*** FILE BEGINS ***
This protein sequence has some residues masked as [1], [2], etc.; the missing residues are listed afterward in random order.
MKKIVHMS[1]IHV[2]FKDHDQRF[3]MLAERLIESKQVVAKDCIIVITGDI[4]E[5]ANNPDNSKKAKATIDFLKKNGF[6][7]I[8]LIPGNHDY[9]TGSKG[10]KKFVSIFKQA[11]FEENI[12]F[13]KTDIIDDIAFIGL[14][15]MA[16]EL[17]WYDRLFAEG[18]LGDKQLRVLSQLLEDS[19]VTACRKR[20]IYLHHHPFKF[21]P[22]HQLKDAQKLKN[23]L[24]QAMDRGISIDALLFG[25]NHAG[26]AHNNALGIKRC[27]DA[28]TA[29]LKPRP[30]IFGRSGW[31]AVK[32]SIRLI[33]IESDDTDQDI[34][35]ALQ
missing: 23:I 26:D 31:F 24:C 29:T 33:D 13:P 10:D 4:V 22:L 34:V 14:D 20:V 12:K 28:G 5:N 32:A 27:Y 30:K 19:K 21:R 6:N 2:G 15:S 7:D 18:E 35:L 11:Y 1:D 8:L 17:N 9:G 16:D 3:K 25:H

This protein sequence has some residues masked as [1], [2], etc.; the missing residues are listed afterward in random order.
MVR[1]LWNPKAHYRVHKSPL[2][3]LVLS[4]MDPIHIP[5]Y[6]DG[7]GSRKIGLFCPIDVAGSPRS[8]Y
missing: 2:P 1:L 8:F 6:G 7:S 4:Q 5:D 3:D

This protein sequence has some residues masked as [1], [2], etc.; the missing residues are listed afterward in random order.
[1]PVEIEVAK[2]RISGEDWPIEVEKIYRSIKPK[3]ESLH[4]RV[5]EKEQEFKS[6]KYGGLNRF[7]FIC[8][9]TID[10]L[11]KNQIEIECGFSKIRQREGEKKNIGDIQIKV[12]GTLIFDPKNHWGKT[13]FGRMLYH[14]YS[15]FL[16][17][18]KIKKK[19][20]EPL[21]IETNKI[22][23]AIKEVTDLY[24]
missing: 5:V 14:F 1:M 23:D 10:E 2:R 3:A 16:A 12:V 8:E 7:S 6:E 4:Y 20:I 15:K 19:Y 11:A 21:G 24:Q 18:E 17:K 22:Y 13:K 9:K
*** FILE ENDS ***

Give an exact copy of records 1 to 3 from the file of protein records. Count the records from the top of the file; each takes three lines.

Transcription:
This protein sequence has some residues masked as [1], [2], etc.; the missing residues are listed afterward in random order.
MKKIVHMS[1]IHV[2]FKDHDQRF[3]MLAERLIESKQVVAKDCIIVITGDI[4]E[5]ANNPDNSKKAKATIDFLKKNGF[6][7]I[8]LIPGNHDY[9]TGSKG[10]KKFVSIFKQA[11]FEENI[12]F[13]KTDIIDDIAFIGL[14][15]MA[16]EL[17]WYDRLFAEG[18]LGDKQLRVLSQLLEDS[19]VTACRKR[20]IYLHHHPFKF[21]P[22]HQLKDAQKLKN[23]L[24]QAMDRGISIDALLFG[25]NHAG[26]AHNNALGIKRC[27]DA[28]TA[29]LKPRP[30]IFGRSGW[31]AVK[32]SIRLI[33]IESDDTDQDI[34][35]ALQ
missing: 23:I 26:D 31:F 24:C 29:T 33:D 13:P 10:D 4:V 22:L 34:V 14:D 20:V 12:K 28:G 5:N 32:A 27:Y 30:K 19:K 21:R 6:N 2:G 15:S 7:D 18:E 35:L 11:Y 1:D 8:L 17:N 9:G 16:D 3:K 25:H

This protein sequence has some residues masked as [1], [2], etc.; the missing residues are listed afterward in random order.
MVR[1]LWNPKAHYRVHKSPL[2][3]LVLS[4]MDPIHIP[5]Y[6]DG[7]GSRKIGLFCPIDVAGSPRS[8]Y
missing: 2:P 1:L 8:F 6:G 7:S 4:Q 5:D 3:D

This protein sequence has some residues masked as [1], [2], etc.; the missing residues are listed afterward in random order.
[1]PVEIEVAK[2]RISGEDWPIEVEKIYRSIKPK[3]ESLH[4]RV[5]EKEQEFKS[6]KYGGLNRF[7]FIC[8][9]TID[10]L[11]KNQIEIECGFSKIRQREGEKKNIGDIQIKV[12]GTLIFDPKNHWGKT[13]FGRMLYH[14]YS[15]FL[16][17][18]KIKKK[19][20]EPL[21]IETNKI[22][23]AIKEVTDLY[24]
missing: 5:V 14:F 1:M 23:D 10:E 2:R 3:A 16:A 12:V 8:E 7:S 6:E 4:Y 20:I 15:K 19:Y 11:A 21:G 24:Q 18:E 17:K 22:Y 13:K 9:K